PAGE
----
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Posted February 23, 2012

Bringing out the best in ourselves

By Father Eugene Hemrick

"Confessions will be heard in all parishes on Wednesday evenings during Lent."

With this announcement by Archbishop Donald Wuerl, the Archdiocese of Washington began a renewal in appreciating the sacrament of reconciliation. For people unfamiliar with the sacrament, the archdiocese is providing an updated understanding of it and a wallet-sized guideline to help them during confession.

Not long ago, lines in front of the confessional were long and packed. This was especially true during Lent and Advent. Equally true was the fact that most people feared confession.

Much has changed to make the sacrament of reconciliation cherished. Confession of sins still exists, but the emphasis is on reconciling oneself with God and self rather than emphasizing the need to be fearful and guilty.

Penitents now have the option of face-to-face confession; this emphasizes reconciliation as a communal event. The priest is not there to judge another; he too is a repentant sinner working with the penitent in exploring ways to improve his or her spiritual life.

When the U.S. bishops' conference conducted its first study of this sacrament in 1990, I fervently wished a renewal would occur then, like the one being undertaken by the Archdiocese of Washington. Why was I so desirous for this renewal? Because of the beautiful insights Pope John Paul II brought to the sacrament.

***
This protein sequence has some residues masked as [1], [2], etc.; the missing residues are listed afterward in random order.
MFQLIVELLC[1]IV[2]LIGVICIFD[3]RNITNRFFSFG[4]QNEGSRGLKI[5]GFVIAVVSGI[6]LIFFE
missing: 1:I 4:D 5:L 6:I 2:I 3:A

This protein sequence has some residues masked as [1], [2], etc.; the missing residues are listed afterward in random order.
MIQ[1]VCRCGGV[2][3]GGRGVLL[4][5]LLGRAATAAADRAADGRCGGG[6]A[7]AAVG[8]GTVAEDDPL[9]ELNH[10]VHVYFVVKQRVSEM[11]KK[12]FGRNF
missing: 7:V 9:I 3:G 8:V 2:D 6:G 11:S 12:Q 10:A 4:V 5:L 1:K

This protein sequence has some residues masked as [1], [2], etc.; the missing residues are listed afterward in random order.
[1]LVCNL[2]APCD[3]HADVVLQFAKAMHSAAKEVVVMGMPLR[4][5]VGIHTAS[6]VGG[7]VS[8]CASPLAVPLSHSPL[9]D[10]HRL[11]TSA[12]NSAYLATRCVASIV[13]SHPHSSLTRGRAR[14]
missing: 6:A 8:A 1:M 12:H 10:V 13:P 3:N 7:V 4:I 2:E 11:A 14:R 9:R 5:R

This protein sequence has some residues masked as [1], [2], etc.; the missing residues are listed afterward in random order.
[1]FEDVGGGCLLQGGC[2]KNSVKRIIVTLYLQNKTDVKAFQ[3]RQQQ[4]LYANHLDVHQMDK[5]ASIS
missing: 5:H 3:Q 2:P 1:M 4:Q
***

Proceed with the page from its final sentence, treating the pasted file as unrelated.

In order to conduct the study, research on everything written on the topic of reconciliation was conducted. One of the documents researched was the apostolic exhortation of Pope John Paul II, "Reconciliatio et Paenitentia."

In it he wrote: "Since by sinning man refuses to submit to God, his internal balance is also destroyed and it is precisely within himself that contradictions and conflicts arise. Wounded in this way, man almost inevitably causes damage to the fabric of his relationship with others and with the created world.

"This is an objective law and an objective reality, verified in so many ways in the human psyche and in the spiritual life, where it is easy to see the signs and effects of internal disorder."

The pope is showing us that we are at our best and happiest when we are internally balanced. First and foremost, he sees God as one who desires for us an inner harmony because of the beauty, goodness and inner composure this creates.

God desires our psychic health, peace of mind. This is a far cry from God depicted as a stern judge only interested in exacting a penalty for transgressing his laws.

We now have an example of the renewal we had hoped for after the bishops' study in 1990. Interestingly, it is being created in our nation's capital. I hope it will spread throughout the nation and unite the hearts of all with a loving God who wants his peace to thrive within us.